Minnesota Vikings: Week 5 preview against the Chicago Bears

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MINNEAPOLIS, MN – OCTOBER 1: Ameer Abdullah /

Three Keys to Victory

1. Win the turnover differential.

Offensively, the Minnesota Vikings have to get back to playing smart football. Against the Lions, they gave up three turnovers, resulting in 10 points. Given the 14-7 score, the turnovers essentially cost them the game.

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  • Luckily, the Bears defense hasn’t been successful creating turnovers with only three on the year. As a team, Chicago is dead last in turnover differential, one of the reasons for a change at quarterback. Yet, that’s also a testament to a defense that isn’t opportunistic, although they still are ninth in total defense.

    Similarly, the Vikings defense has struggled taking advantage of turnover opportunities despite being one of the top defenses in the league. Last game, they missed three or four chances at interceptions that could have made a big impact on the game.

    For the season, they only have one more turnover than the Bears, so this game should come down to who creates more turnovers. If the Vikings dial up consistent pressure on rookie quarterback Mitch Trubisky, the defense should have plenty of turnover opportunities. From there, it’s all about taking advantage of them.

    2. Establish a run game.

    Yes, I know we lost Dalvin Cook, but the Vikings still have to find a way to rush the ball. Currently, they stand in the middle of the pack in rushing yards, quite the improvement from last season’s worst rushing offense. The results have paid large dividends since opposing defenses have been forced to respect the run unlike last year.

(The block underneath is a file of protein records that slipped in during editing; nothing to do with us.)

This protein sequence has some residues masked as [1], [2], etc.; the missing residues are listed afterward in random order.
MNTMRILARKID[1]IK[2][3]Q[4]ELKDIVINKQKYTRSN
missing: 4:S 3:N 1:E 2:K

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    Without Cook though, there’s a good chance that respect no longer exists and needs to be earned again. In fact, I fully expect the Bears defense to focus on stopping the pass. I mean, Stefon Diggs, Adam Thielen and Kyle Rudolph are far greater threats than any of the Vikings backs right now, so that defensive game plan would only make sense.

    If Minnesota can establish a run game with Murray and McKinnon leading the way, that should change the Bears game plan and create more opportunities in the pass game. Also, an effective run game helps the offensive line in pass protection, considering the defense has to account for both phases of the offense.

    Fortunately, the Vikings won’t have to worry about Bears leading tackler and middle linebacker Danny Trevathan after he was suspended one game for an illegal hit against the Packers. Trevathan is a big factor to the Bears strong rushing defense, so Minnesota should use his absence to their advantage. Ideally, letting Murray plow his way up the middle of the Chicago defense.

    In my opinion, at least 80 yards rushing should be enough to keep the Chicago defense honest.

    3. Shutdown the Bears’ run game.

    If the Vikings have to run the ball well, they may as well stop the run well too. Overall, the defense has done a great job of stopping the run this season. In fact, they are fifth in the league in rushing defense.

    That being said, they have allowed at least 97 rushing yards in their losses compared to giving up no more than 60 yards in their wins. Basically, the team has been better when the defense takes the run game completely away from the opposition.

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    Against the Bears, stopping the run is going to be crucial given Chicago’s excellent 1-2 punch of Jordan Howard and Tarik Cohen. The duo makes up a rushing attack that averages 117.5 yards a game, good enough for twelfth in the NFL. They will be relied heavily on to take some of the load off their rookie quarterback as well as get the Bears offense into manageable passing situations.

    I don’t necessarily believe the Vikings have to hold them under 60 yards, but I would say anywhere above 90 hurts the team based on prior games.